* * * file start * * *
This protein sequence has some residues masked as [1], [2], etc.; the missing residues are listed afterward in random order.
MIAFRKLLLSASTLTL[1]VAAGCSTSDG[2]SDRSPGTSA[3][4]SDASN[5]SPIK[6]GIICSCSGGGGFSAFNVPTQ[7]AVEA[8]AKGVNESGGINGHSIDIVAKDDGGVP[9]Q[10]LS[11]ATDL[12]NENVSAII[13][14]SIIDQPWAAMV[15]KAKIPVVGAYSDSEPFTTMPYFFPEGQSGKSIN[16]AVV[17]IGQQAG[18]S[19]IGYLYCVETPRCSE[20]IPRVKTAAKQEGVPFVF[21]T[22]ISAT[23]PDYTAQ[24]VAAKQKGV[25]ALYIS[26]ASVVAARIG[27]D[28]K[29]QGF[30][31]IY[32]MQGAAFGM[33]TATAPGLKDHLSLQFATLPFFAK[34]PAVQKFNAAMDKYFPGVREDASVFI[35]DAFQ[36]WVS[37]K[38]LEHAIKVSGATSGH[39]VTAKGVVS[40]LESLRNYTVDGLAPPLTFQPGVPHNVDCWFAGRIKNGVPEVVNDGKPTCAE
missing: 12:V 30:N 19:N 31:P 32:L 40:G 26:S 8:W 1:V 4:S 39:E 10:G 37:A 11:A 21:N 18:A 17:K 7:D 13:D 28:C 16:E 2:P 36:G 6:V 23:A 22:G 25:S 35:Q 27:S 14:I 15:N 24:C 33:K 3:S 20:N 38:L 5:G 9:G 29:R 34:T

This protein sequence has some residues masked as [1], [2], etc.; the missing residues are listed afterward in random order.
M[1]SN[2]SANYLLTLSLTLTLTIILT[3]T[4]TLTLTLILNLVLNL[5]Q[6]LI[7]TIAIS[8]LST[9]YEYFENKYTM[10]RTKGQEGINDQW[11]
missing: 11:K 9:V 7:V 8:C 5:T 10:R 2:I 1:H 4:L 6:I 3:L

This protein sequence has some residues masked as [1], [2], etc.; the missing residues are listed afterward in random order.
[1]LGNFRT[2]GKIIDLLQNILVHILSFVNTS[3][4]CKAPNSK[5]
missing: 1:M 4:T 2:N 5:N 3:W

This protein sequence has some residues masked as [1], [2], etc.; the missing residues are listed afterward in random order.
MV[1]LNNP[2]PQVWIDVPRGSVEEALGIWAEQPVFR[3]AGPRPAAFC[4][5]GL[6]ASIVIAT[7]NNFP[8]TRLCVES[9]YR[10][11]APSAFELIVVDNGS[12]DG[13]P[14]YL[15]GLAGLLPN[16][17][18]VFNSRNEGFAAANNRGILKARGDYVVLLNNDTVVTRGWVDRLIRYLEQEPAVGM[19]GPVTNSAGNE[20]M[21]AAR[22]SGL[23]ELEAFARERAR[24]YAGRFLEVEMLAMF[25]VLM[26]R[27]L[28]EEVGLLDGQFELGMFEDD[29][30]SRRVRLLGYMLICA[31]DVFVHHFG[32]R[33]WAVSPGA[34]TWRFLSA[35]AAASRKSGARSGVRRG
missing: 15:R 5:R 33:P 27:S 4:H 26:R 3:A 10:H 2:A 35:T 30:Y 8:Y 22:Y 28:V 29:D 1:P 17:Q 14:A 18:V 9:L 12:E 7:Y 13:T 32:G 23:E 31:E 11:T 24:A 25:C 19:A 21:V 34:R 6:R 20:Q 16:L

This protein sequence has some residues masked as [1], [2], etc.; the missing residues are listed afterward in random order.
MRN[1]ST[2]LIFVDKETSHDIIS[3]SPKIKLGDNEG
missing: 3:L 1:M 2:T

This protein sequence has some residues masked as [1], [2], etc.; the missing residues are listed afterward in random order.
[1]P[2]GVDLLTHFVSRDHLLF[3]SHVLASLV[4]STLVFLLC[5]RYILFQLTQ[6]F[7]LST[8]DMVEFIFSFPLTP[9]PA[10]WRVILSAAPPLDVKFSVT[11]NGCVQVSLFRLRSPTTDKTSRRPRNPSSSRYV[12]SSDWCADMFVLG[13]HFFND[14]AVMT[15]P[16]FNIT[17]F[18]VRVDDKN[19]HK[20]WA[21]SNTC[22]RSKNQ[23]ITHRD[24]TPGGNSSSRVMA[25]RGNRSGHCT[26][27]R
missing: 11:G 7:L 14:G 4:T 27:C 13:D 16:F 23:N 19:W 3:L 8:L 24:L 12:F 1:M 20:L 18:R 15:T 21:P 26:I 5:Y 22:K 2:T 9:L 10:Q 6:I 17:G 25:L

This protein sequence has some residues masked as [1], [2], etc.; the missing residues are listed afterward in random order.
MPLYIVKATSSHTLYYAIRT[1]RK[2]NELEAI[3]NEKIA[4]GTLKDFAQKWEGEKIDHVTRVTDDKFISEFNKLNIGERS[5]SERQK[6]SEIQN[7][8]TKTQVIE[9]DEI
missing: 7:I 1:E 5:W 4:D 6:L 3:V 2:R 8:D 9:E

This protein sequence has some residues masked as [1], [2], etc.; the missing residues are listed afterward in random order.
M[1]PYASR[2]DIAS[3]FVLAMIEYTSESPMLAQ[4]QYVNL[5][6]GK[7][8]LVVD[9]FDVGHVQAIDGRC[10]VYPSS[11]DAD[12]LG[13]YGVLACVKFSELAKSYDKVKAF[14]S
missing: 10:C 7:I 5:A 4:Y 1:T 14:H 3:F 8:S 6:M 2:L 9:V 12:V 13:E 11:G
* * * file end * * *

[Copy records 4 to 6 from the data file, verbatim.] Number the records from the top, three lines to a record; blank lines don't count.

This protein sequence has some residues masked as [1], [2], etc.; the missing residues are listed afterward in random order.
MV[1]LNNP[2]PQVWIDVPRGSVEEALGIWAEQPVFR[3]AGPRPAAFC[4][5]GL[6]ASIVIAT[7]NNFP[8]TRLCVES[9]YR[10][11]APSAFELIVVDNGS[12]DG[13]P[14]YL[15]GLAGLLPN[16][17][18]VFNSRNEGFAAANNRGILKARGDYVVLLNNDTVVTRGWVDRLIRYLEQEPAVGM[19]GPVTNSAGNE[20]M[21]AAR[22]SGL[23]ELEAFARERAR[24]YAGRFLEVEMLAMF[25]VLM[26]R[27]L[28]EEVGLLDGQFELGMFEDD[29][30]SRRVRLLGYMLICA[31]DVFVHHFG[32]R[33]WAVSPGA[34]TWRFLSA[35]AAASRKSGARSGVRRG
missing: 15:R 5:R 33:P 27:S 4:H 26:R 3:A 10:H 2:A 35:T 30:Y 8:Y 22:Y 28:V 29:D 1:P 17:Q 14:A 18:V 9:L 12:E 7:Y 13:T 32:G 23:E 31:E 11:T 24:A 25:C 19:A 21:V 34:R 6:R 20:Q 16:L

This protein sequence has some residues masked as [1], [2], etc.; the missing residues are listed afterward in random order.
MRN[1]ST[2]LIFVDKETSHDIIS[3]SPKIKLGDNEG
missing: 3:L 1:M 2:T

This protein sequence has some residues masked as [1], [2], etc.; the missing residues are listed afterward in random order.
[1]P[2]GVDLLTHFVSRDHLLF[3]SHVLASLV[4]STLVFLLC[5]RYILFQLTQ[6]F[7]LST[8]DMVEFIFSFPLTP[9]PA[10]WRVILSAAPPLDVKFSVT[11]NGCVQVSLFRLRSPTTDKTSRRPRNPSSSRYV[12]SSDWCADMFVLG[13]HFFND[14]AVMT[15]P[16]FNIT[17]F[18]VRVDDKN[19]HK[20]WA[21]SNTC[22]RSKNQ[23]ITHRD[24]TPGGNSSSRVMA[25]RGNRSGHCT[26][27]R
missing: 11:G 7:L 14:G 4:T 27:C 13:D 16:F 23:N 19:W 3:L 8:L 24:L 12:F 1:M 20:L 18:R 15:T 21:P 26:I 5:Y 22:K 2:T 9:L 10:Q 6:I 17:G 25:L